By the numbers: Facts and figures about mining and exploration in the NWT and Nunavut

The amount of money that companies planned to allocate for mineral exploration in Nunavut and the NWT rebounded in 2021 compared to preliminary estimates from 2020.

In Nunavut, there was $85.4 million of projected exploration to be done this year. If it goes as planned, that would be an increase of 20.3 per cent from $71 million the previous year. However, both figures pale in comparison to 2019, when $116.4 million was expended.

In the NWT, the jump is to $47.7 million in anticipated spending in 2021 from $35.4 million in preliminary exploration work in 2020, a difference of 34.7 per cent. Like Nunavut, the NWT showed more robust interest in 2019 when exploration attracted $79.8 million in investment.

A gold bar that Agnico Eagle produced from its Kivalliq mining operations. The mining company paid $115 million in taxes, royalties and other payments to the Government of Nunavut, Government of Canada, Nunavut Tunngavik Incorporated and the Kivalliq Inuit Association in 2020. Photo courtesy of Agnico Eagle ᒎᓗᒥ ᓴᓇᓯᒪᔪᖅ ᐊᒡᓂᑯ ᐄᒍᓪᑯᑦ ᓴᓇᓚᐅᖅᑕᖓᓂ ᑭᕙᓪᓕᕐᒥ ᐅᔭᕋᖕᓂᐊᕐᕕᖓᓂ ᐊᐅᓚᑕᐅᓂᖓᓂ. ᐅᔭᕋᖕᓂᐊᕐᕕᒃ ᑲᒻᐸᓂ ᐊᑭᓖᓚᐅᖅᐳᑦ $115 ᒥᓕᐊᓐᓂ ᑖᒃᓯᓂᑦ, ᓂᖏᖅᑕᕐᓂᓂ ᐊᒻᒪ ᐊᓯᖏᓐᓂ ᐊᑭᓕᐅᑕᐅᔪᓂ ᓄᓇᕗᒻᒥ ᒐᕙᒪᒃᑯᓐᓄᑦ, ᑲᓇᑕᒥ ᒐᕙᒪᒃᑯᓐᓄᑦ, ᓄᓇᕗᒻᒥ ᑐᙵᕕᒃᑯᓐᓄᑦ ᐊᒻᒪ ᑭᕙᓪᓕᖅ ᐃᓄᐃᑦ ᑲᑐᔾᔨᖃᑎᒌᖑᔪᓄᑦ 2020−ᒥ.

Quebec was the runaway leader nationally in enticing companies to commit exploration dollars in 2021, projected at $988.2 million.

The figure for Canada this year is expected to hit $2.9 billion, up from $2.1 billion a year earlier.

– A total of 100 new claims were staked in the NWT in 2020, encompassing a total area of 75,440.5 hectares, according to the NWT Geological Survey. The GNWT disbursed $1 million through the Mining Incentive Program in 2019-20 to nine prospectors and eight companies. In 2020-21, another $1 million went to 13 prospectors and seven companies.

– There were 129 prospecting permits issued in Nunavut in 2020, down from 137 in 2019. Claims totalled 2,454 in 2020, a reduction from 2,588 the previous year. The number of leases was identical in both years, at 519. In total, that accounts for approximately 18,530 square km in the Kivalliq region, 18,460 square km in the Kitikmeot region and 12,000 square km in the Qikiqtani region.

– De Beers and Mountain Province Diamonds, owners of the Gahcho Kue diamond mine, spent close to $193 million with NWT-based companies in 2020. Of that total, $85 million went to Indigenous companies. Since 2015, those figures rise to $1.25 billion spent with Northern businesses, while $442 million of that went to Indigenous enterprises in the NWT.

– Gahcho Kue mine employed 296 NWT residents in 2020, representing half of the workforce. Of that total, 57 per cent self-identified as Indigenous, accounting for 28 per cent of all mine workers. Women comprised 19 per cent of employees.

– De Beers and Mountain Province Diamonds have invested $3.1 million in community social development projects since Gahcho Kue began operations ($748,000 in 2020 alone). This includes realms such as culture and heritage, education and training, health and safety and sport.

– Rio Tinto’s majority owned Diavik diamond mine employed 486 Northerners within its 1,100-person workforce in 2020. Women make up 14 per cent of all staff.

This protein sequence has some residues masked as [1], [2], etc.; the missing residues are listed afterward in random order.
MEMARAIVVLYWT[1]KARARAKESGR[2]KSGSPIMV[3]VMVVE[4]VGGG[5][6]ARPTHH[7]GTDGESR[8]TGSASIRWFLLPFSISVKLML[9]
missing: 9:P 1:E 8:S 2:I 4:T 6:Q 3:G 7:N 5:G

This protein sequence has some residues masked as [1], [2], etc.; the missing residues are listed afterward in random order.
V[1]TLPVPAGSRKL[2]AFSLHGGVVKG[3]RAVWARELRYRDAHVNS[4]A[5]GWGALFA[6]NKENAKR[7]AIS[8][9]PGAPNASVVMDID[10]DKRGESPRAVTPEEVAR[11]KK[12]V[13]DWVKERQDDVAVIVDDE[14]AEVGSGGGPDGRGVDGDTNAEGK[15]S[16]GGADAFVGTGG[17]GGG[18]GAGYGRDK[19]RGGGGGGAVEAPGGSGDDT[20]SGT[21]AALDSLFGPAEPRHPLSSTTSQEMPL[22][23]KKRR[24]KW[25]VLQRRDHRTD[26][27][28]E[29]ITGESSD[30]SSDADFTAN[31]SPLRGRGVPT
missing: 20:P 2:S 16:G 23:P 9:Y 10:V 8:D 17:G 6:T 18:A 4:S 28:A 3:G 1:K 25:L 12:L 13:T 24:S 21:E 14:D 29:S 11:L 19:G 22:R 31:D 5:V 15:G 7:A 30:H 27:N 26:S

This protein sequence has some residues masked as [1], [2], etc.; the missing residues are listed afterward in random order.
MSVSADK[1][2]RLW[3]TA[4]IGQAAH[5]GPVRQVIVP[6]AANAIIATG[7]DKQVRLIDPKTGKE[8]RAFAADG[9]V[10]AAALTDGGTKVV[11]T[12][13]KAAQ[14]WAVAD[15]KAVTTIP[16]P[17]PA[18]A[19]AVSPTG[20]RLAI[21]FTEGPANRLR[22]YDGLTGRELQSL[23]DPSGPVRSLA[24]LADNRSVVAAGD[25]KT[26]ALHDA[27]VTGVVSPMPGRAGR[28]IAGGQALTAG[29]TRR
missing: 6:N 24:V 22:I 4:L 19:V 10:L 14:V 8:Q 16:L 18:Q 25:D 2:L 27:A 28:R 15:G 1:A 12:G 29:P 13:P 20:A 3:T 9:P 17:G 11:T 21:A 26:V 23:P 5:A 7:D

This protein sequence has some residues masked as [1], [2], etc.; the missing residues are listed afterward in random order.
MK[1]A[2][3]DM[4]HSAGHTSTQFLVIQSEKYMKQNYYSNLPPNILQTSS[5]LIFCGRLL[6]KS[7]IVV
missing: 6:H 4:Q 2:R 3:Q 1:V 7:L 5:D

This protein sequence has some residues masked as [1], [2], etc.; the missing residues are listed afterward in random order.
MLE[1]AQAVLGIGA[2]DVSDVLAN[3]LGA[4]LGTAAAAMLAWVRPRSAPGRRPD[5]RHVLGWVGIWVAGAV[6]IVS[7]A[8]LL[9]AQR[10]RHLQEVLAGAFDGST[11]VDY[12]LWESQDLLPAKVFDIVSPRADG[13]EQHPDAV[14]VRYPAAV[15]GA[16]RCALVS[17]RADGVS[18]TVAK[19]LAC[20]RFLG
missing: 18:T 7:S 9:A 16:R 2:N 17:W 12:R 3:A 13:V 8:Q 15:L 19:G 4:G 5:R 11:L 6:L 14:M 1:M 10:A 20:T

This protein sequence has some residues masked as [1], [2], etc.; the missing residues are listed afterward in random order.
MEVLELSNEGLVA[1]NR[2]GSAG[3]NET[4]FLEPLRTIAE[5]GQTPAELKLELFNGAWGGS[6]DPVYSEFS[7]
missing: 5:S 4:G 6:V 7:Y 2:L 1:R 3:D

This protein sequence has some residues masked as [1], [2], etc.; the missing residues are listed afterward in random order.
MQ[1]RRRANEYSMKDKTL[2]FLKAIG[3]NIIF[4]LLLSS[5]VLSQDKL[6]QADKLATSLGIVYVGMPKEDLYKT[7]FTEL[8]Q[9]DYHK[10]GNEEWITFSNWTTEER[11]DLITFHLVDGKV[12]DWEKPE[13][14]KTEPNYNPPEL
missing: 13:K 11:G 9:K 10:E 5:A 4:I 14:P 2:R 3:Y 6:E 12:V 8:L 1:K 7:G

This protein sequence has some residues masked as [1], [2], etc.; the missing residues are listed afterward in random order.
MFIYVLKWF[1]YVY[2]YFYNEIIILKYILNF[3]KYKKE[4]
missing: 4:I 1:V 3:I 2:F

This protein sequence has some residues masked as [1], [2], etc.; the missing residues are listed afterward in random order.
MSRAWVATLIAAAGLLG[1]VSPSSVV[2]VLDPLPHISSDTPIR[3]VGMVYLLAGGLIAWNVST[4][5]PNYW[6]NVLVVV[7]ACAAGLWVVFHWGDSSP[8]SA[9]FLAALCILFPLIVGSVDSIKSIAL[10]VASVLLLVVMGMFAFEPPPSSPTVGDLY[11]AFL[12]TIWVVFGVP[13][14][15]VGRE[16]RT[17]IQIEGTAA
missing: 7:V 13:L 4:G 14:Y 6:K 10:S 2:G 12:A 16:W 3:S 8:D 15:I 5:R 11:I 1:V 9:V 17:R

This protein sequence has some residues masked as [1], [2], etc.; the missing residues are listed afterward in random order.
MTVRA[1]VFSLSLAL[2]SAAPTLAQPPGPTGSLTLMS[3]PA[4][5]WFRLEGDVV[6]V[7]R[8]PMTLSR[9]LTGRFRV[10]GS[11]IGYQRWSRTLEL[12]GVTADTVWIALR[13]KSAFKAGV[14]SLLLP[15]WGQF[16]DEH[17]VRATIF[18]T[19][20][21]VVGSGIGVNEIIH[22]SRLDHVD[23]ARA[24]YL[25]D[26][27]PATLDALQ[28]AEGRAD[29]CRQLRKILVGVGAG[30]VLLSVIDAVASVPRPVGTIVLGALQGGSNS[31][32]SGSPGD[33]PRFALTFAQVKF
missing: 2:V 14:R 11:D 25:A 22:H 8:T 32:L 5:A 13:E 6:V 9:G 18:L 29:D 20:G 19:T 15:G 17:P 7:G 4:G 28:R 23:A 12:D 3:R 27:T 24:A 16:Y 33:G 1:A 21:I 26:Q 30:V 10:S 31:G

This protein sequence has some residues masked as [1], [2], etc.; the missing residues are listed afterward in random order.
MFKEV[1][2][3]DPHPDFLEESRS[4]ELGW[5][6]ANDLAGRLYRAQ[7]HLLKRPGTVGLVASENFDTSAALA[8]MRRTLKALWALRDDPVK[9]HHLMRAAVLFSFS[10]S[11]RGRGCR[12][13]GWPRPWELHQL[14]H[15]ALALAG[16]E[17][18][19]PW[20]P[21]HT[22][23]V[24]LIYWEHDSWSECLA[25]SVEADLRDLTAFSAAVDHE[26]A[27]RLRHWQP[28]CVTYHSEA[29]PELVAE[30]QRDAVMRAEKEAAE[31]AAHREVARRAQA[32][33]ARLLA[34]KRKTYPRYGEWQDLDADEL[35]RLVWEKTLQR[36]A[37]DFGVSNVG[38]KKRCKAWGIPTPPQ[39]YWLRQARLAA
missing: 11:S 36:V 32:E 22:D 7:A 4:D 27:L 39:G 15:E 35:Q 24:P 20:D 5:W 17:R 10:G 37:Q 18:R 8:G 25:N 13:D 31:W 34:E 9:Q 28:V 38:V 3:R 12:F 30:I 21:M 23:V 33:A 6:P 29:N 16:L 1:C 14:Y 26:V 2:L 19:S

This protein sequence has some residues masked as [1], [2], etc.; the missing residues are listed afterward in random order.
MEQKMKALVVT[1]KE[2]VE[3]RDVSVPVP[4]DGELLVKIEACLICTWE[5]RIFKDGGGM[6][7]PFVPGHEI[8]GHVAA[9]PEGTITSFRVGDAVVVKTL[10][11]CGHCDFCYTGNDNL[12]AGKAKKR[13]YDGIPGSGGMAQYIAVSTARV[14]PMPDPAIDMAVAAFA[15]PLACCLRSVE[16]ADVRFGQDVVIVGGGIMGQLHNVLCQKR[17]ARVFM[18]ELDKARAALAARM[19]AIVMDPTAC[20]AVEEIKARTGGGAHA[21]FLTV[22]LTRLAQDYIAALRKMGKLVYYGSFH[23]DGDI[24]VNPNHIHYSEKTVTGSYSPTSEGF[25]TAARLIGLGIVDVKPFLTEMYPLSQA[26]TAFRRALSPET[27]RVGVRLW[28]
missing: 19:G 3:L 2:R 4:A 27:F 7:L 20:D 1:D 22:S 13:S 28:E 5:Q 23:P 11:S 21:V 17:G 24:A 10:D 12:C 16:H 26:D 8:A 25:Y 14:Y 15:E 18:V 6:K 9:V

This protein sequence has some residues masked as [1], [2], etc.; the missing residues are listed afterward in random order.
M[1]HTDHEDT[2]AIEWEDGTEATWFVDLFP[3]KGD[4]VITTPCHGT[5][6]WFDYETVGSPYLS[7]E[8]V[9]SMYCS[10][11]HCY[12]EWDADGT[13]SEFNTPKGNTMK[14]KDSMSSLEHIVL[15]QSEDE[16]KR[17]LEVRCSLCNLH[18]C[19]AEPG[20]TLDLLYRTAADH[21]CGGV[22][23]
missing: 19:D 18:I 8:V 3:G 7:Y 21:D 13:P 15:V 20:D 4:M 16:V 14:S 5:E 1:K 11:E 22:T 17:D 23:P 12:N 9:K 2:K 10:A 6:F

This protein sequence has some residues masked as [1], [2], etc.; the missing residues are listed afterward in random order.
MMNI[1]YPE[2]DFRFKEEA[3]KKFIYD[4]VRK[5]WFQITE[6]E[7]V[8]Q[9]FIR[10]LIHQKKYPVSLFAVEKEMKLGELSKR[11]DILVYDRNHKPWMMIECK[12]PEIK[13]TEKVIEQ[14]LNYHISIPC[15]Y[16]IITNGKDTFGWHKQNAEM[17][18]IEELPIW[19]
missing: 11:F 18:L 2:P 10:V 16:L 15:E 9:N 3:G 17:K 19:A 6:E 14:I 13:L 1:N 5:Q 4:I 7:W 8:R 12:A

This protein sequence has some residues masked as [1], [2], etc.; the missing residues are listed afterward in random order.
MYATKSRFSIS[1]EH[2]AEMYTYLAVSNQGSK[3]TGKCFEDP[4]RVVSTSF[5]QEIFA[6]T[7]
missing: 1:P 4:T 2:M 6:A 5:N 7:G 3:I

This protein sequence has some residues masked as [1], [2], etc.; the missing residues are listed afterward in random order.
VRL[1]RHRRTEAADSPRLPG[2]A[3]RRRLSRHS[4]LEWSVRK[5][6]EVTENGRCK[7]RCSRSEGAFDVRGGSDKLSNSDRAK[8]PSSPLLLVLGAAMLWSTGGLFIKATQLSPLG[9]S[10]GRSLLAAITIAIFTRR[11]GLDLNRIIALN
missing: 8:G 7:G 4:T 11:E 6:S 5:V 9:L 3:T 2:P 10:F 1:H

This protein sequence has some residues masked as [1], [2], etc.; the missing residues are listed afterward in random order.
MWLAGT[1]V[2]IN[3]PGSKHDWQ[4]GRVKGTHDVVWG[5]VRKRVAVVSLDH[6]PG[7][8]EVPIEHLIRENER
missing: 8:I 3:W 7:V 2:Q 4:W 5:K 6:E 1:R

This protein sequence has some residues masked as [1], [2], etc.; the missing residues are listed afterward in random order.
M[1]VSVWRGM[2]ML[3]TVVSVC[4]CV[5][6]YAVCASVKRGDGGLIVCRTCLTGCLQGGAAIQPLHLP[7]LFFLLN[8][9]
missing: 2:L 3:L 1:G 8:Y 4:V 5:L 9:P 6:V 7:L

– Since 2000, Diavik has been responsible for injecting $6.4 billion in spending into the Northern economy. In 2020, $189 million was directed to Northern non-Indigenous businesses while another $132.6 million went to Northern Indigenous-owned ventures.

– Diavik designated more than $700,000 toward Covid-19 community initiatives in 2020.

– More than $120 million has been invested in the Nechalacho rare earths project, 100 km southeast of Yellowknife, since inception. Of the 60 employees working on rotation earlier in 2020, 85 per cent were Northerners and 70 per cent were Indigenous.

– Total income paid to Agnico Eagle’s 378 full-time equivalent Inuit employees in 2020 amounted to $26.8 million. More than half of that went Nunavummiut workers who were sent home for safety reasons as the Covid-19 pandemic emerged. Those employees retained 75 per cent of their base pay throughout the remainder of 2020.

– Agnico Eagle spent $630 million with Inuit businesses in 2020, an increase of 26 per cent over to 2019. “The proportion of expenditures going to Inuit businesses has almost continually risen over the last decade,” the mining company stated.

– Since the beginning of its operations in the Kivalliq region, Agnico Eagle has contributed $2.6 million toward education-based initiatives.

– Agnico Eagle’s remittance of taxes, royalties and other payments to the Government of Nunavut, Government of Canada, Nunavut Tunngavik Incorporate and the Kivalliq Inuit Association rose to $115 million in 2020 from $89 million in 2019.

– Since the development of Baffinland Iron Mines’ Mary River project, approximately $1.1 billion worth of contracts have been awarded to Inuit-owned businesses and joint ventures. Baffinland added $724 million to the territory’s gross domestic product in 2019, or 23 per cent of the economy.

Derek Neary

Derek Neary has been reporting on developments in the North for 18 years. When he's not writing for Nunavut News, he's working on Northern News Services' special publications such as Opportunities North,...

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